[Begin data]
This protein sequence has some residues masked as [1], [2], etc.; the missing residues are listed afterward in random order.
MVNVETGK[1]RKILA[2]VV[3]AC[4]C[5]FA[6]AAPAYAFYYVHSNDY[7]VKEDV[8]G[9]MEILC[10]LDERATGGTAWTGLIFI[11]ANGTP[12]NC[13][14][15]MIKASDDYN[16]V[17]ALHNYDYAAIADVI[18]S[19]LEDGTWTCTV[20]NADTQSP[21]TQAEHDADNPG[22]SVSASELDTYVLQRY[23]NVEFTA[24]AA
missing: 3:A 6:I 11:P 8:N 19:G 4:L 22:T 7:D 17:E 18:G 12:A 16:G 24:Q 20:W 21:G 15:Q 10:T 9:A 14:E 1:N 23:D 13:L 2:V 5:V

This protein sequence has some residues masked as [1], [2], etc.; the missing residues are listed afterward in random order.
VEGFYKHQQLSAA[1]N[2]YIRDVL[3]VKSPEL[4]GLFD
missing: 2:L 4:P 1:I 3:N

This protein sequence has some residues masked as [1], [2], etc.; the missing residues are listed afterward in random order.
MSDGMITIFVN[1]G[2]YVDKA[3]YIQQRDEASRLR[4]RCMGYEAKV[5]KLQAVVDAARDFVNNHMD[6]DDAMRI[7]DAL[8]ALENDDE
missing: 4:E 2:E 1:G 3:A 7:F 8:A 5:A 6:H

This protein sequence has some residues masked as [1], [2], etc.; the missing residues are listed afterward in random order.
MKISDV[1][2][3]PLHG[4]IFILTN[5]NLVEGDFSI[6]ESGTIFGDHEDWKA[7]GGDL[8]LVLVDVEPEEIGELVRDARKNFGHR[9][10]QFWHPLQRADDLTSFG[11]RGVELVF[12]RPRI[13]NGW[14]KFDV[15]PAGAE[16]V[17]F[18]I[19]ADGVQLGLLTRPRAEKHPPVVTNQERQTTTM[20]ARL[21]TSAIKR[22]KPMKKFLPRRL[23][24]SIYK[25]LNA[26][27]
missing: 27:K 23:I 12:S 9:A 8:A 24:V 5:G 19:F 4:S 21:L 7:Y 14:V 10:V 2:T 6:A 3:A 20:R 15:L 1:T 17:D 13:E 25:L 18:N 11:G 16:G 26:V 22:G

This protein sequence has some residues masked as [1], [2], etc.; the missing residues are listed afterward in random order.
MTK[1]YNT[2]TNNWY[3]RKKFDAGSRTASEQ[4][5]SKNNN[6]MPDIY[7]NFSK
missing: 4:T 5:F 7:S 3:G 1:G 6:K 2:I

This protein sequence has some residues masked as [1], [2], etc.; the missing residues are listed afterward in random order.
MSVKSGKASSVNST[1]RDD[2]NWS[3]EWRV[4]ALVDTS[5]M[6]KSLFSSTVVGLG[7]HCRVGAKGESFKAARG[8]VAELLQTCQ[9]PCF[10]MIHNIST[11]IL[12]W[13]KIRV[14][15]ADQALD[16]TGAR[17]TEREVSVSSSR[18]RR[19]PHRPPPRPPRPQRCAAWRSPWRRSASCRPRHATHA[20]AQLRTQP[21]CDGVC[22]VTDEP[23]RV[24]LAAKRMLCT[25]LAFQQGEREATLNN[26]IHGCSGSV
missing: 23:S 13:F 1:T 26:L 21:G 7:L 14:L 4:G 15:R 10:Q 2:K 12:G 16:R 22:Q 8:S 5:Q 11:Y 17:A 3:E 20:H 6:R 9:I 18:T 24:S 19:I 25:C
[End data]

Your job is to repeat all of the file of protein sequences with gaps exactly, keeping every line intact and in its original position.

This protein sequence has some residues masked as [1], [2], etc.; the missing residues are listed afterward in random order.
MVNVETGK[1]RKILA[2]VV[3]AC[4]C[5]FA[6]AAPAYAFYYVHSNDY[7]VKEDV[8]G[9]MEILC[10]LDERATGGTAWTGLIFI[11]ANGTP[12]NC[13][14][15]MIKASDDYN[16]V[17]ALHNYDYAAIADVI[18]S[19]LEDGTWTCTV[20]NADTQSP[21]TQAEHDADNPG[22]SVSASELDTYVLQRY[23]NVEFTA[24]AA
missing: 3:A 6:I 11:P 8:N 19:G 4:L 22:T 7:D 17:E 18:G 12:A 16:G 24:Q 20:W 21:G 15:Q 10:T 9:A 14:E 1:N 23:D 13:L 2:V 5:V

This protein sequence has some residues masked as [1], [2], etc.; the missing residues are listed afterward in random order.
VEGFYKHQQLSAA[1]N[2]YIRDVL[3]VKSPEL[4]GLFD
missing: 2:L 4:P 1:I 3:N

This protein sequence has some residues masked as [1], [2], etc.; the missing residues are listed afterward in random order.
MSDGMITIFVN[1]G[2]YVDKA[3]YIQQRDEASRLR[4]RCMGYEAKV[5]KLQAVVDAARDFVNNHMD[6]DDAMRI[7]DAL[8]ALENDDE
missing: 4:E 2:E 1:G 3:A 7:F 8:A 5:A 6:H

This protein sequence has some residues masked as [1], [2], etc.; the missing residues are listed afterward in random order.
MKISDV[1][2][3]PLHG[4]IFILTN[5]NLVEGDFSI[6]ESGTIFGDHEDWKA[7]GGDL[8]LVLVDVEPEEIGELVRDARKNFGHR[9][10]QFWHPLQRADDLTSFG[11]RGVELVF[12]RPRI[13]NGW[14]KFDV[15]PAGAE[16]V[17]F[18]I[19]ADGVQLGLLTRPRAEKHPPVVTNQERQTTTM[20]ARL[21]TSAIKR[22]KPMKKFLPRRL[23][24]SIYK[25]LNA[26][27]
missing: 27:K 23:I 12:S 9:A 8:A 24:V 5:G 19:F 4:S 21:L 7:Y 14:V 10:V 2:T 6:A 3:A 20:R 15:L 1:T 17:D 13:E 25:L 18:N 11:G 16:G 26:V 22:G

This protein sequence has some residues masked as [1], [2], etc.; the missing residues are listed afterward in random order.
MTK[1]YNT[2]TNNWY[3]RKKFDAGSRTASEQ[4][5]SKNNN[6]MPDIY[7]NFSK
missing: 4:T 5:F 7:S 3:G 1:G 6:K 2:I

This protein sequence has some residues masked as [1], [2], etc.; the missing residues are listed afterward in random order.
MSVKSGKASSVNST[1]RDD[2]NWS[3]EWRV[4]ALVDTS[5]M[6]KSLFSSTVVGLG[7]HCRVGAKGESFKAARG[8]VAELLQTCQ[9]PCF[10]MIHNIST[11]IL[12]W[13]KIRV[14][15]ADQALD[16]TGAR[17]TEREVSVSSSR[18]RR[19]PHRPPPRPPRPQRCAAWRSPWRRSASCRPRHATHA[20]AQLRTQP[21]CDGVC[22]VTDEP[23]RV[24]LAAKRMLCT[25]LAFQQGEREATLNN[26]IHGCSGSV
missing: 23:S 13:F 1:T 26:L 21:G 7:L 14:L 4:G 15:R 10:Q 2:K 12:G 16:R 22:Q 8:S 5:Q 11:Y 17:A 3:E 20:H 6:R 9:I 18:T 24:S 19:I 25:C